What to expect from Mobile World Congress 2017?

Thomas Husson

This is this time of the year again! From next Monday (February 27) and March 2, 2017, Mobile World Congress (MWC) will take place in Barcelona. I attended this event (then 3GSM) for the first time in 2005 and it is fascinating to see how the event has morphed from a B2B telecoms technology trade show to the one of the largest business conference around the globe. This year’s MWC theme is “The Next Element” may look broad but I quite like this idea that mobile is elemental and has become part of our daily lives. By analogy with the previous industrial revolution, mobile is like electricity: once you have access to it, it is a disruptive enabler of adjacent technologies powering more powerful innovation. Mobile is barely entering its teen age years.

Consumers now use mobile as a sixth sense. If the human senses serve as effortless faculties through which we access information on the world around us, then mobile has become the sixth sense. It brings digital to consumers in their daily lives. It has truly become the face of digital.  That’s the main challenge for marketers: since mobile becomes the primary interface between your brand and your customers, you must leverage mobile to accelerate digital transformation and transform the customer experience you deliver. A lot has to happen behind the scenes for marketers to be able to deliver real-time contextual experiences on mobile. That’s why it makes a lot of sense for marketers to spend time in Hall 8.1 where most marketing, advertising and app vendors will be gathered.

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How To Launch Customer Obsession

Shar VanBoskirk

Since 2010, you've heard Forrester beating our customer obsessed drum.  It is our idea that in The Age of the Customer, your relationship with your customers are your primary competitive differentiator.  We've written a lot about how to put the customer at the center of your total operating model.  But a total customer-obsessed transformation can be daunting because of the completeness it requires.  So many companies we talk to get overwhelmed at the idea of having to change every single part of their business, so they do nothing instead.  How could we offer a wedge into the customer obsessed transformation?  Could companies start toward customer obsession more easily if they understood where they are starting from?

We believed yes.  So we created The Customer Obsession Assessment, a large quantitiative survey, which included myriad statements related to customer service, customer experience, customer relationships, supporting technologies and sent it out to just over 1000 global executives.  Then we applied factor analysis and regression analysis to determine which statements most closely correlated with customer obsession.  From this effort we created: 1) An assessment that companies could take to determine their customer obsession maturity; 2) A segmentation of the execs who took our study so that we could identify best practices and pitfalls common at each stage in maturity.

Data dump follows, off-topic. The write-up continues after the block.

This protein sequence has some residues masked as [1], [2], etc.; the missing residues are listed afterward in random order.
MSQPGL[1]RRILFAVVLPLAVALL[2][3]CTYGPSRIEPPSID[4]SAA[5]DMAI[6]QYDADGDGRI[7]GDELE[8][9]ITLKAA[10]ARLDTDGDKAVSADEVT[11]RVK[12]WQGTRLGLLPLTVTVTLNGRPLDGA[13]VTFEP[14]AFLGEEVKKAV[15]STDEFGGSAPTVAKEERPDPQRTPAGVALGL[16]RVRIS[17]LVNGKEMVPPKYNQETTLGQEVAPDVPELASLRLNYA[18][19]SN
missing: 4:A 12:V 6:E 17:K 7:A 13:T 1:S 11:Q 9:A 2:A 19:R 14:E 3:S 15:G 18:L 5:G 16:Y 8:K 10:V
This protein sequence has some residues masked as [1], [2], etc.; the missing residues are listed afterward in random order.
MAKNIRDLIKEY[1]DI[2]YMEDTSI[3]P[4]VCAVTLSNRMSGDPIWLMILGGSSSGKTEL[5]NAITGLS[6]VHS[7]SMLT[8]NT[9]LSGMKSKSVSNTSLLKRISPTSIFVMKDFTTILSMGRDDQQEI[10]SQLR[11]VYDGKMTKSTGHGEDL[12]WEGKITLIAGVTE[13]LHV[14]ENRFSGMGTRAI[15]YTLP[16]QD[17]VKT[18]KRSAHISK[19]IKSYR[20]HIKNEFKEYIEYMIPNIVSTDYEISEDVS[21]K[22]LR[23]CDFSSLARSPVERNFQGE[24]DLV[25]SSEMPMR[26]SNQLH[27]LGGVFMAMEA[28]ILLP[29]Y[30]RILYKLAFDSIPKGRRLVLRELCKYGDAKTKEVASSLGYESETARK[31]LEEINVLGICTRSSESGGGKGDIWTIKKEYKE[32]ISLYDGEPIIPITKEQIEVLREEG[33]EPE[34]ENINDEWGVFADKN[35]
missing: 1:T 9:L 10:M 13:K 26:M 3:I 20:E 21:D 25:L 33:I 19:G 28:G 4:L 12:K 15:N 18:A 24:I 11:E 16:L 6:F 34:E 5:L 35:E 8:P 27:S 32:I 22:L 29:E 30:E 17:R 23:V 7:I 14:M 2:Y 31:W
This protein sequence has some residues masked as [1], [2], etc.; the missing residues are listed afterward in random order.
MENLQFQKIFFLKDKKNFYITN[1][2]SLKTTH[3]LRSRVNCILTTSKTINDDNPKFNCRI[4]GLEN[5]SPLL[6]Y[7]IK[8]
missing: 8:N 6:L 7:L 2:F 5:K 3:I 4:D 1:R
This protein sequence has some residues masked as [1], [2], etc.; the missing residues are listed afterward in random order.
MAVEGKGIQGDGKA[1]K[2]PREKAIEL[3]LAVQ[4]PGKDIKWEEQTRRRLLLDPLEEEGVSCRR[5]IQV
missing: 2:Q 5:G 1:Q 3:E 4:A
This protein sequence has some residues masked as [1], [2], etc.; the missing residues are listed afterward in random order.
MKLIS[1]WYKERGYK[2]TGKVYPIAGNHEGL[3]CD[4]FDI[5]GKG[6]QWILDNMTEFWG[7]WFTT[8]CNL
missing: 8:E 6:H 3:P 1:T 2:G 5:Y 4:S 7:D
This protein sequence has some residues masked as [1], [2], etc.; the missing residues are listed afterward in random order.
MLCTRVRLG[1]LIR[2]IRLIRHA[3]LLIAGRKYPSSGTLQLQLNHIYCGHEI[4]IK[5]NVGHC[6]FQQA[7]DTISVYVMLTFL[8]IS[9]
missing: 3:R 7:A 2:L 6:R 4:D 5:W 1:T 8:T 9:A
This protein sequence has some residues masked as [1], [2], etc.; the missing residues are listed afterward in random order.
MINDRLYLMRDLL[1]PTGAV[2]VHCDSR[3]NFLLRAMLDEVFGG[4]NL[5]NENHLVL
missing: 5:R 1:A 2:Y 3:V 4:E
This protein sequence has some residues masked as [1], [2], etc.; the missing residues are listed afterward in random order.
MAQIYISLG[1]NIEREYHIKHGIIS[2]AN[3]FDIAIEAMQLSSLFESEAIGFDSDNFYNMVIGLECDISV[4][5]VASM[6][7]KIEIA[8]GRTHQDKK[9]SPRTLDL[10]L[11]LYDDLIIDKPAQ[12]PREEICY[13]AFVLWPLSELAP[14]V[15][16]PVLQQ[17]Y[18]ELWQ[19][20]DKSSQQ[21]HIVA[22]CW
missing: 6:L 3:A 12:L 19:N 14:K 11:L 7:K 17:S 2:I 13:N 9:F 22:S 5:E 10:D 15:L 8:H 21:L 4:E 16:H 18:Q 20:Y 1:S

A few findings from the research:

*Most companies are still immature.  Overall, our sample distributed into a bell curve, with 62% landing in the bottom least mature segments. 

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VR Will Transform Marketing Experiences But Not Before 2020

Thomas Husson

Virtual Reality generates lots of buzz and massive investments. Isn’t it the next computing platform according to Facebook’s CEO Mark Zuckerberg? Hasn’t Magic Leap - the most secretive start-up- raised up to $1.4 billion to deliver on that promise?

Together with my colleague Samantha Merlivat, we decided to evaluate the opportunities VR will open up for marketers. In the next decade, we believe that unlike any channel to date, VR will offer highly immersive and intimate experiences with a future integrated with social and IoT. This unique combination will create not just new storytelling capabilities, but also opportunities to craft whole new experiences as part of the brand offering. Companies like Facebook are betting on VR to fulfill the dream of what Second Life tried to achieve in 2007: enabling social interactions and gatherings within virtual spaces. Moving forward, VR will be enhanced by sensory devices that increase the immersive and realistic nature of virtual experiences and transition the users from passive participant to live actor. Think of it as “human teleportation”.

We’re not there yet. Let’s look at the facts. Magic Leap has not launched anything yet and TechCrunch is right to question its PR approach. Device penetration is still niche and will remain so for a couple more years. Content costs are high and production is complicated. Forrester estimates that critical-mass consumer adoption of high-end VR headsets is at least five years away. In the meantime, 360 video content will flourish on low-to-mid-end VR devices, but 360 video is not a truly immersive VR experience. Benefits for brands and consumers alike are limited.

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VR & Marketing: Beyond The Hype

Samantha Merlivat